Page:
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Store-A-Tooth™ Dental Stem Cell Banking and Product News

What’s It Like: Harvesting Stem Cells from Bone marrow vs Teeth

Posted by James Andrews on Wed, Jul 11, 2012 @ 09:53 AM

stem cells from teeth vs from bone marrowYou might choose to bank stem cells as a bio-insurance policy in case you need them in the future or they could be a match for a family member should they need them.

Three typically rich sources of adult stem cells are bone marrow, umbilical cord blood and dental pulp (the pulp inside teeth). For the purposes of this blog I'm going to focus on bone marrow and dental pulp since cord blood is most likely out of the picture for most readers if they didn't have it banked at birth.

Why bank stem cells at all?

There are more than 10,000 people each year diagnosed with some form of life-threatening disease, such as leukemia or aplastic anemia.
Chemotherapy and radiation are used to treat cancer to kill off cancer cells that divide quicker than most kinds of health cells. But this treatment can damage bone marrow because bone marrow cells divide frequently.
This is where the transplant comes in. Sometimes the only treatment option or the best option for these patients is a bone-marrow transplant or peripheral blood stem cell transplantation.
These patients must receive the transplant from someone who is a genetic match. This can prove difficult for patients of racial minorities. Usually, a patient will check with their family first to see if they can find a match. However, 70 percent of patients can’t find a match within their families.
At any moment, there are a constant 6,000 patients who are looking for a bone marrow or blood stem cell donation.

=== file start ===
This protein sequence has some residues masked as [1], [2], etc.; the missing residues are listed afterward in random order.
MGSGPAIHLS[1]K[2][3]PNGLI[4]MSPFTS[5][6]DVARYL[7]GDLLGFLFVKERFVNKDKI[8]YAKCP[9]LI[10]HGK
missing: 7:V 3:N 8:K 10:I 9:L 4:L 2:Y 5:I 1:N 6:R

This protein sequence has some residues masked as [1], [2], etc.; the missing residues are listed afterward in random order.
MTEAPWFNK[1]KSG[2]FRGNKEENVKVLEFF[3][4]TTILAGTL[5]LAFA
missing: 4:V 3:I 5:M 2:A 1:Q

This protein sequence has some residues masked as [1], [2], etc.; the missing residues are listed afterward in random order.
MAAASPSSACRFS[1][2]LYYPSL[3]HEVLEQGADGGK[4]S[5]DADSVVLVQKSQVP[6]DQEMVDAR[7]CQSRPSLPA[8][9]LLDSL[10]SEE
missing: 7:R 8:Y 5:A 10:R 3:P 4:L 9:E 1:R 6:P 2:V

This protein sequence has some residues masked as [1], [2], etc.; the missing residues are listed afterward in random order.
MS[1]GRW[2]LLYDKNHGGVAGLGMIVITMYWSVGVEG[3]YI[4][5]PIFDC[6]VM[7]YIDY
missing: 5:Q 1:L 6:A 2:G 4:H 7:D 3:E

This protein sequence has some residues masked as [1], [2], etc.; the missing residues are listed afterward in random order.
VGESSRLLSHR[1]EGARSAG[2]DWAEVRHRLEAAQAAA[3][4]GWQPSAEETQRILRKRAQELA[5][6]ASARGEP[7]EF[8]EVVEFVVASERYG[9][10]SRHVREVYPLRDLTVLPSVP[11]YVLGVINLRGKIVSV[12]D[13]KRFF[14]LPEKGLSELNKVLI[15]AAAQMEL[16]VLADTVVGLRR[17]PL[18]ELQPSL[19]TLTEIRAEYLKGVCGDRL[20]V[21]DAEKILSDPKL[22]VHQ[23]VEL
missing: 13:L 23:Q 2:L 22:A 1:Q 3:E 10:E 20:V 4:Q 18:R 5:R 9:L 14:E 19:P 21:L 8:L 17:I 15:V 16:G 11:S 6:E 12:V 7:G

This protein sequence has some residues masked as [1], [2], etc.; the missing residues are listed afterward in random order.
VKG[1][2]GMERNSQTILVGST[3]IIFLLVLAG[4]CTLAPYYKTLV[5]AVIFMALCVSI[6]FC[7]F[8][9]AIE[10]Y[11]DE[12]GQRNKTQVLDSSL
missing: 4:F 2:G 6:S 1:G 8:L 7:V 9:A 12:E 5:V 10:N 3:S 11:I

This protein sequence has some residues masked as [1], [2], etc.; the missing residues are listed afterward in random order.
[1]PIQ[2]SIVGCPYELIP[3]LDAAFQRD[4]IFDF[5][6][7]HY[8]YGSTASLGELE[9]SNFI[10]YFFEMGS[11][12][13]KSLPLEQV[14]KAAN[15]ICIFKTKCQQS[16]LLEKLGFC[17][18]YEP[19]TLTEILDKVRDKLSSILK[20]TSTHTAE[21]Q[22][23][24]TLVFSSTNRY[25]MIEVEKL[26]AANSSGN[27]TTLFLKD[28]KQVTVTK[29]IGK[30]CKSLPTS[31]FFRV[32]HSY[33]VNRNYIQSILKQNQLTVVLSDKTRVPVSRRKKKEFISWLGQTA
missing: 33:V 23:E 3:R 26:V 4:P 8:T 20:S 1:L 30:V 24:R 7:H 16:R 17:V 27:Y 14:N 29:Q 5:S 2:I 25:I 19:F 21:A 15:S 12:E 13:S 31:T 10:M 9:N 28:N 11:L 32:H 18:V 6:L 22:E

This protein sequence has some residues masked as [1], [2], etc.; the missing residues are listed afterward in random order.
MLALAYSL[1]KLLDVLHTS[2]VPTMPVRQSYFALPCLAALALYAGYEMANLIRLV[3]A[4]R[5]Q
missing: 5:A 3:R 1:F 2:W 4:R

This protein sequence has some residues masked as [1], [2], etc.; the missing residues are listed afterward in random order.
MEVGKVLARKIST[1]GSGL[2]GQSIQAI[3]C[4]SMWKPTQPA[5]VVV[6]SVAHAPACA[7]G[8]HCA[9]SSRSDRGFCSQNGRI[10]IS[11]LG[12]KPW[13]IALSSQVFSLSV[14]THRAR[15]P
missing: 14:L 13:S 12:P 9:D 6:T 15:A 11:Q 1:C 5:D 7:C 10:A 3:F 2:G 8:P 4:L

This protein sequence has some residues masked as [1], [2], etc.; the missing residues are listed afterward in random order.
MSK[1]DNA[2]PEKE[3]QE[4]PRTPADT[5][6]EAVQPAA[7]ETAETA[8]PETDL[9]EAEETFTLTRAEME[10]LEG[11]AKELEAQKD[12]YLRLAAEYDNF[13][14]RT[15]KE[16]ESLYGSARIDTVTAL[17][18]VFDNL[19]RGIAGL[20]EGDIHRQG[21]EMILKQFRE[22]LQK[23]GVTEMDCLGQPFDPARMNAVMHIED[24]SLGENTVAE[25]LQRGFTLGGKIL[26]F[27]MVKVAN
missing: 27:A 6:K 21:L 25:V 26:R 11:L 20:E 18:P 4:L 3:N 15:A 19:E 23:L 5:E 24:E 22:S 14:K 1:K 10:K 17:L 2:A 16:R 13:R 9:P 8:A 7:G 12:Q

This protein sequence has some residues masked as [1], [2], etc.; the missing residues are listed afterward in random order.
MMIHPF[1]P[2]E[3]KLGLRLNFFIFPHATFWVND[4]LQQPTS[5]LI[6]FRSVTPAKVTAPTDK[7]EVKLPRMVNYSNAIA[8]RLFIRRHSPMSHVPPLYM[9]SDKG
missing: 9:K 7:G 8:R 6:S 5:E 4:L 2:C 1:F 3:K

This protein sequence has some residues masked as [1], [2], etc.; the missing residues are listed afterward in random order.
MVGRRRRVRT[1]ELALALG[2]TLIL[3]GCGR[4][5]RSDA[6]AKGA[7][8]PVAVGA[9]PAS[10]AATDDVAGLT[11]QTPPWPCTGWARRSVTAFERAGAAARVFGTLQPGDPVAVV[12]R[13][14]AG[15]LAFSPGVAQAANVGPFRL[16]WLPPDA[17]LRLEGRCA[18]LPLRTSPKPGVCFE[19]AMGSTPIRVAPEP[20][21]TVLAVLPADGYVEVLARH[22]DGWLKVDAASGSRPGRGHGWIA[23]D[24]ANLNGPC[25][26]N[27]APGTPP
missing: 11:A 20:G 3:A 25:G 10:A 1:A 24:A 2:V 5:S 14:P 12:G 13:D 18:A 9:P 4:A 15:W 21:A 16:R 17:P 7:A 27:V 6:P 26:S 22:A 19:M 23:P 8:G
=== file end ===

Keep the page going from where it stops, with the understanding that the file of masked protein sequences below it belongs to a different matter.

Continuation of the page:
Bone Marrow

This is a surgical outpatient procedure performed in a hospital. A doctor typically uses a needle to take liquid marrow from the back of your pelvic bone. Only 1 to 5 percent of your marrow is taken. The marrow should normally replace itself within four to six weeks.

The process can sometimes be painful, with aches lasting anywhere from a few days to several weeks. Other side effects include fatigue, stiffness while walking and bleeding where the marrow was taken.

What are the risk factors?

About 1 percent of donors experience serious issues related to the anesthesia or damage to the bone, nerve or muscle in their hip region.

What’s the recovery time?

The majority of donors report that they feel fully recovered within a few weeks.

What’s the follow-up?

The place where you donate likely will call to check on you soon after you have donated.

Dental pulp from teeth

This is normally a simple procedure performed by a dentist or an oral surgeon depending on the tooth type. A dentist is often the point of extraction for baby teeth and teeth being removed for orthodontia (braces etc.). When wisdom teeth are extracted, an oral surgeon is often the dental professional involved and the difficulty varies on the presentation of the teeth (impacted, not impacted etc.) - in either situation the procedure usually ends there. The teeth are simply placed in a vial or transportation device, ready to be shipped to a lab for processing.

The process is no different to the natural extraction process for those teeth with the one exception being that the teeth aren't discarded as waste. Recovery is typical for a tooth extraction and no additional side effects are to be expected.

What are the risk factors?

None specific to the harvesting of the stem cells since this is done in a laboratory after the routine tooth extraction.

What’s the recovery time?

Recovery time varies with the extraction type performed.

What’s the follow-up?

The laboratory with produce a report outlining quantity, viability and preservation status.


Have you had stem cells harvested from your bone marrow or teeth?

  • What was your experience?

Tags: Dental Stem Cells, Research, Healthcare, Regenerative Medicine

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